A Friend’s Brush with Death

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Preface from Tim: from 1992 through 2008, I worked at the company which I founded, Prophet. A couple of days ago, my star engineer from those days wrote me out of the blue. Since I hadn’t heard from him in many years, he wrote me of a relatively recent experience which I considered amazing. I asked his permission to share it, which I have done below. The only changes I have made are deleting, for instance, the actual name of the hospital. Here we go:

Back in March, 2019, I went on a ten day vacation to Panama. While there, I caught a virus, not a coronavirus, it was an adenovirus. But think of the worst case scenario Covid patient, short of actually dying, that you’ve heard about during the pandemic, and that’s essentially what happened to me.

I was feeling unwell my last few days in Panama. Once I got back home, things only got worse. I got home March 27th, 2019. By March 31st, having already gone to an urgent care and visited my doctor, I had a friend drive me to the ER of the hospital closest to my house [redacted]. Within a few hours, they told me they were transferring me into the ICU. They asked me who should make medical decisions for me if I got to a point where I could not make such decisions. This is when I realized something really bad was happening.

I immediately thought of my mom. But hell no. She was nearly 80 at the time and living on the east coast. I wasn’t going to bother her with this. I gave them the contact information of one of my best friends who happens to be a doctor. That decision saved my life. That’s also the last thing I remember until waking up about two weeks later.

This is what happened.

Once I’d been moved into the ICU, they had to put me on a ventilator and then intubate me and place me in a coma. I had severe, multi-focal pneumonia. Even at 100% O2, I was crashing. I had gone into what’s called ARDS, Acute Respiratory Distress Syndrome. I found out later, everyone was pretty sure I was going to die.

My doctor friend, [redacted], consulted with the head of the ICU at [redacted] and she convinced him that I needed to transferred to UCLA and placed on ECMO. The ICU doctor had trained under [redacted] at Cedars several years earlier and had a lot of respect for her, so this is one reason why she saved my life. ECMO is the last possible option for someone in my condition (see video links below). At the time, almost no one in the general public had ever heard of ECMO. I certainly had not. Now with Covid, many more people have at least heard of it.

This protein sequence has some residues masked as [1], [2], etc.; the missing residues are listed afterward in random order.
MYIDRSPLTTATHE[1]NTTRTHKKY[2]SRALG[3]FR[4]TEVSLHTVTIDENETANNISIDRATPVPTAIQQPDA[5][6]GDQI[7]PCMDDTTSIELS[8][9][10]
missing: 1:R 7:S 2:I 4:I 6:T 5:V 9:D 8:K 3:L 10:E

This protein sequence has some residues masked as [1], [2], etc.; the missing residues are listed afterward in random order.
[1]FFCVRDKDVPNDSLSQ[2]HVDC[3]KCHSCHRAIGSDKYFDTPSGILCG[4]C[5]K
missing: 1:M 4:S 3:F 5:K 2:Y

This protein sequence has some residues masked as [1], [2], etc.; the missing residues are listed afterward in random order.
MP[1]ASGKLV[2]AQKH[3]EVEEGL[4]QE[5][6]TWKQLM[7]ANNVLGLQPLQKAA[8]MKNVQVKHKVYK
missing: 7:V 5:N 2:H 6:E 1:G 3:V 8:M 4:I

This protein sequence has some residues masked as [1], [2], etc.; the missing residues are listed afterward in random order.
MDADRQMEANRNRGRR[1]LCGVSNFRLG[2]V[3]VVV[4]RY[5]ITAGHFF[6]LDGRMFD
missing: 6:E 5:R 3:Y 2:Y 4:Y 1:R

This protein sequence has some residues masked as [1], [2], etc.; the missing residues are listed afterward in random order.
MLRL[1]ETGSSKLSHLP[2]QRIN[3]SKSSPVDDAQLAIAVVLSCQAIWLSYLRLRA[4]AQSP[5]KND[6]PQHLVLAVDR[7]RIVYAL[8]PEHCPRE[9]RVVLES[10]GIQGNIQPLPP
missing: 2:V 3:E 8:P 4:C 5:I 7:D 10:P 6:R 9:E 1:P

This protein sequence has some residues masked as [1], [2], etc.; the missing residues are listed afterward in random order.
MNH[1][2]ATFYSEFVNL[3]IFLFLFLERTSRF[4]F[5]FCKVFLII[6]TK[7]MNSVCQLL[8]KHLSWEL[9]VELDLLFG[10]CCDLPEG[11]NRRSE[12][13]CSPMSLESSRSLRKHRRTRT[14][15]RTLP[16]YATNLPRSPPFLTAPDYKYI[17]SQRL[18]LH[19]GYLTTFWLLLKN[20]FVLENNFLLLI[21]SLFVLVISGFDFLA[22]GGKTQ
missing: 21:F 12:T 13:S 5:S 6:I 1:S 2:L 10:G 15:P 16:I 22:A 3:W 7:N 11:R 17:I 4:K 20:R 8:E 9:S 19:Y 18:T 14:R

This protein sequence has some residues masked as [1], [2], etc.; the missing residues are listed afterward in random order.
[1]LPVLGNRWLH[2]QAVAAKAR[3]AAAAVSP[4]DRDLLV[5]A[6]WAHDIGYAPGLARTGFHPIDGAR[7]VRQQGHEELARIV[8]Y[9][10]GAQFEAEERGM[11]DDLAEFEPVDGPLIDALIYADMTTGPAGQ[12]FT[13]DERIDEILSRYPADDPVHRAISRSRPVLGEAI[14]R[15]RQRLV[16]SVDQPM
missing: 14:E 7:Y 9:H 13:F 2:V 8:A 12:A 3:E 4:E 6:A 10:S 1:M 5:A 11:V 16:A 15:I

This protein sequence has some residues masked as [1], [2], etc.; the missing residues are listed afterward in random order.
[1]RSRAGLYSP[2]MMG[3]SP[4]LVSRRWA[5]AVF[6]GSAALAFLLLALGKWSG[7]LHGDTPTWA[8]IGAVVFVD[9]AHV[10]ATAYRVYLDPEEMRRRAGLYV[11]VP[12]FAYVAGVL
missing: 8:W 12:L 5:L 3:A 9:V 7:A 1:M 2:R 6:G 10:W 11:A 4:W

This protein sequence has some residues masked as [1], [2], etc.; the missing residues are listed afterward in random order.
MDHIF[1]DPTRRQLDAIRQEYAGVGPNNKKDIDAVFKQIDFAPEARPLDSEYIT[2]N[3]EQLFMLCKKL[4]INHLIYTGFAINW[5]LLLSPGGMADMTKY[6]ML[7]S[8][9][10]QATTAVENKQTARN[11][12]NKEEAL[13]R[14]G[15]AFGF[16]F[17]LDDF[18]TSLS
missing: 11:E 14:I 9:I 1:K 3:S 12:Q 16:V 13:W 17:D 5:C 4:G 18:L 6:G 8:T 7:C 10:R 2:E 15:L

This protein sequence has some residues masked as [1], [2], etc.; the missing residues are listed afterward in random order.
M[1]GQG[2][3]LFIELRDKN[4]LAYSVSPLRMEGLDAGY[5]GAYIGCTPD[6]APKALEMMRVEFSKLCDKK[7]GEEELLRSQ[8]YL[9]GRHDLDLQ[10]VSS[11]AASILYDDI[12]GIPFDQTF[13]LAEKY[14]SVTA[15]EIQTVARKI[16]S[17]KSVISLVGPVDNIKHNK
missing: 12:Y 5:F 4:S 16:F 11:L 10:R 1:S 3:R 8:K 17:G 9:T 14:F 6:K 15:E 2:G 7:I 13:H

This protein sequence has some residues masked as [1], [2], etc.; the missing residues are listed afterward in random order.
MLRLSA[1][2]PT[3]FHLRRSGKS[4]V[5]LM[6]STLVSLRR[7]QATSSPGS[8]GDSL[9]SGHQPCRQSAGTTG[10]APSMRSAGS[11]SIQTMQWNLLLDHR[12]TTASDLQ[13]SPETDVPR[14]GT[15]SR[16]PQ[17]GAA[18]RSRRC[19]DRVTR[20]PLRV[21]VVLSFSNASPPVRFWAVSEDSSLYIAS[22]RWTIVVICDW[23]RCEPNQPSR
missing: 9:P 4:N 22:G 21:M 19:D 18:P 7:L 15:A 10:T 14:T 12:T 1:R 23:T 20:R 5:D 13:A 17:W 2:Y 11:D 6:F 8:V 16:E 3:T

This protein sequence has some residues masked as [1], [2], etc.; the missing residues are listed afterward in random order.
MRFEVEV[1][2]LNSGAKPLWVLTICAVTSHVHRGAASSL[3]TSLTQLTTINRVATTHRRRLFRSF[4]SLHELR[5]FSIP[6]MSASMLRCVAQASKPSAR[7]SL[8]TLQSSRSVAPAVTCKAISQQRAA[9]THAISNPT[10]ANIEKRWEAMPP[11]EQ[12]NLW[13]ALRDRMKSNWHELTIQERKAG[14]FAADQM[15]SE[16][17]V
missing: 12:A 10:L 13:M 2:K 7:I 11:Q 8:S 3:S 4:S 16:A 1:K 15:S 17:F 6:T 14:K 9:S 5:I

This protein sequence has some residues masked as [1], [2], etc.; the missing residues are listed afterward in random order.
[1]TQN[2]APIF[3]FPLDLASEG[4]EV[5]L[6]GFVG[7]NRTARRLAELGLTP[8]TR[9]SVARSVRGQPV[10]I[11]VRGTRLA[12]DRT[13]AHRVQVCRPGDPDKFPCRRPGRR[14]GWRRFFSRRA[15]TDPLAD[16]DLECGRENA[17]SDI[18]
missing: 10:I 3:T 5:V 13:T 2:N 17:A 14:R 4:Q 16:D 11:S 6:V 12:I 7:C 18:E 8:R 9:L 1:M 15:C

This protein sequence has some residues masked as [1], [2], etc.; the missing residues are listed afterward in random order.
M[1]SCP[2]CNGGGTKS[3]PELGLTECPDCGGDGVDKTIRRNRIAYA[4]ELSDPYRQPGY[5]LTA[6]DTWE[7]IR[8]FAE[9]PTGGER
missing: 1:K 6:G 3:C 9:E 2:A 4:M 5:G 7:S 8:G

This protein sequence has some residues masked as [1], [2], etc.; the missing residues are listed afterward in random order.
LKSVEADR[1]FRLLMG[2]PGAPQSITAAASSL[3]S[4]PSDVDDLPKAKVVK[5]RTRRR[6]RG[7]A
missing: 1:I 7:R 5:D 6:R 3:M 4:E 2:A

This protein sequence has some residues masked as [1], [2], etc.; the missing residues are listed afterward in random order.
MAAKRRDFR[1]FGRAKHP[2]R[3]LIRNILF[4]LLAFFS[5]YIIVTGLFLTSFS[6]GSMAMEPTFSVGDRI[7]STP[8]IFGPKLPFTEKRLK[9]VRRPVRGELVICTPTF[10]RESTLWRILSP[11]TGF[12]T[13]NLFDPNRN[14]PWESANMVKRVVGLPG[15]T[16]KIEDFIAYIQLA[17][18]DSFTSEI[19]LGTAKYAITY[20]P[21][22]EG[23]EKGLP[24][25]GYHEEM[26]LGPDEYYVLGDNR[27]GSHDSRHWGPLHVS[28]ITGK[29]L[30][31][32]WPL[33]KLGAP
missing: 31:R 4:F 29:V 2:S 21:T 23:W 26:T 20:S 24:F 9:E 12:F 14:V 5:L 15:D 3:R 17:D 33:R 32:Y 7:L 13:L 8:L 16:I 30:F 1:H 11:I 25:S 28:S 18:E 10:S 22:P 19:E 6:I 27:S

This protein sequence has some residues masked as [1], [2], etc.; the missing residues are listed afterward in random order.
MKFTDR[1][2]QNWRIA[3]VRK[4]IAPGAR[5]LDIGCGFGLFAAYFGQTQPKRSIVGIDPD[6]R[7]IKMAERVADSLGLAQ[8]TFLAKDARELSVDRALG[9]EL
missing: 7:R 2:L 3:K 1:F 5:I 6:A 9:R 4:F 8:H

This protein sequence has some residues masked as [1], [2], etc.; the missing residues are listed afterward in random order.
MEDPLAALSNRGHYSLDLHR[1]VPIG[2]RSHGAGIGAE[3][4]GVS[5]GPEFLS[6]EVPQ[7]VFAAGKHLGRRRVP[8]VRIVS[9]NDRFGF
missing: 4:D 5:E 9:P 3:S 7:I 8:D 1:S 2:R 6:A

Because of the ARDS and ECMO, I also developed renal failure, so was placed on dialysis, and sepsis. Since they still didn’t know the cause of my pneumonia and subsequent ARDS, I was placed on multiple broad-spectrum antibiotics, antivirals, and anti-fungal medications, along with a crazy amount of powerful pain medications and, of course, the medications that kept me in a coma.

I remember literally none of this.

I did have extremely vivid hallucinations and delusions. To this day, some of them still feel like real memories. When you’re in a medically-induced coma, they wake you up fairly frequently to make sure you still can wake up, and to see if maybe you can stay awake. They will often do this when someone is visiting so a familiar face is there for you. I remember none of that, but I did incorporate many of my friends, who I later found out had visited me, into my hallucinations. These hallucinations were uniformly horrifying. During one hallucination, I remember distinctly making the conscious (I thought at the time I was conscious) decision that I needed to die because I was not going to get out of the hell I was apparently in. I won’t describe the specific hallucinations/delusions as it would take much too long, but I will never forget them.

I was eventually woken up and was able to remain “awake,” or at least not in a coma. Other than the hallucinations, this is the part I remember and it really sucked. I could not walk. I could not get up out of the bed. I had been given a tracheostomy so I could not talk. I could not eat, and had an NG tube (feeding tube) down my nose, which I apparently removed myself at least once. I lost about 25% of my body weight. I had to be given dialysis every couple days, and it was not clear if my kidneys would ever recover. [Note from Tim: the writer has always been very trim and very healthy, so losing 25% of his body weight is shocking for me to read]